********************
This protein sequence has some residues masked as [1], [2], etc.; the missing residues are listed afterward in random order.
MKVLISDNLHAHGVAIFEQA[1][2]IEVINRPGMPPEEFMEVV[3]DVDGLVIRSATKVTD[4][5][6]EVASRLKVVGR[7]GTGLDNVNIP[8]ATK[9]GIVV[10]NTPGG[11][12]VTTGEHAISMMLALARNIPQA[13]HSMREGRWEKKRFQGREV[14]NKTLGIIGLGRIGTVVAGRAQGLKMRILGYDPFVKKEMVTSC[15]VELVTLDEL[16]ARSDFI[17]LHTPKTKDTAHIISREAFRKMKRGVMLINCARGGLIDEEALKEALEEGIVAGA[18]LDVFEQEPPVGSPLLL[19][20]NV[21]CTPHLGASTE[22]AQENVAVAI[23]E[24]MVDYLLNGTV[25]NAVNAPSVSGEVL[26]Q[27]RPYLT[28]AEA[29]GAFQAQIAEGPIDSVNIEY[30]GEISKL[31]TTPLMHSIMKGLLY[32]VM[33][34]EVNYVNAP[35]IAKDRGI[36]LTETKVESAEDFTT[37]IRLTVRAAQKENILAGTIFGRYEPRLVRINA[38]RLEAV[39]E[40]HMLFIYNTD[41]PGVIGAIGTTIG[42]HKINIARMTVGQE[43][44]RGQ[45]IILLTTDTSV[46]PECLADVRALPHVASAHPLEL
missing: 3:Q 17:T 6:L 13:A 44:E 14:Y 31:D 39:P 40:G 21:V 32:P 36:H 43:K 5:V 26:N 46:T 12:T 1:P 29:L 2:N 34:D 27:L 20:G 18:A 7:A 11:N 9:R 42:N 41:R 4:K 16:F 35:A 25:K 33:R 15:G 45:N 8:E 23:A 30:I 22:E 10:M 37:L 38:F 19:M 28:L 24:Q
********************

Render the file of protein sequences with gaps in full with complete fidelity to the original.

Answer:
This protein sequence has some residues masked as [1], [2], etc.; the missing residues are listed afterward in random order.
MKVLISDNLHAHGVAIFEQA[1][2]IEVINRPGMPPEEFMEVV[3]DVDGLVIRSATKVTD[4][5][6]EVASRLKVVGR[7]GTGLDNVNIP[8]ATK[9]GIVV[10]NTPGG[11][12]VTTGEHAISMMLALARNIPQA[13]HSMREGRWEKKRFQGREV[14]NKTLGIIGLGRIGTVVAGRAQGLKMRILGYDPFVKKEMVTSC[15]VELVTLDEL[16]ARSDFI[17]LHTPKTKDTAHIISREAFRKMKRGVMLINCARGGLIDEEALKEALEEGIVAGA[18]LDVFEQEPPVGSPLLL[19][20]NV[21]CTPHLGASTE[22]AQENVAVAI[23]E[24]MVDYLLNGTV[25]NAVNAPSVSGEVL[26]Q[27]RPYLT[28]AEA[29]GAFQAQIAEGPIDSVNIEY[30]GEISKL[31]TTPLMHSIMKGLLY[32]VM[33][34]EVNYVNAP[35]IAKDRGI[36]LTETKVESAEDFTT[37]IRLTVRAAQKENILAGTIFGRYEPRLVRINA[38]RLEAV[39]E[40]HMLFIYNTD[41]PGVIGAIGTTIG[42]HKINIARMTVGQE[43][44]RGQ[45]IILLTTDTSV[46]PECLADVRALPHVASAHPLEL
missing: 3:Q 17:T 6:L 13:A 44:E 14:Y 31:D 39:P 40:G 21:V 32:P 36:H 43:K 5:V 26:N 46:T 12:T 1:P 29:L 2:N 34:D 27:L 20:G 18:A 7:A 11:N 9:R 42:N 41:R 4:K 16:F 35:A 25:K 33:R 15:G 45:N 8:E 23:A 30:I 22:E 10:M 37:L 38:F 19:M 28:L 24:Q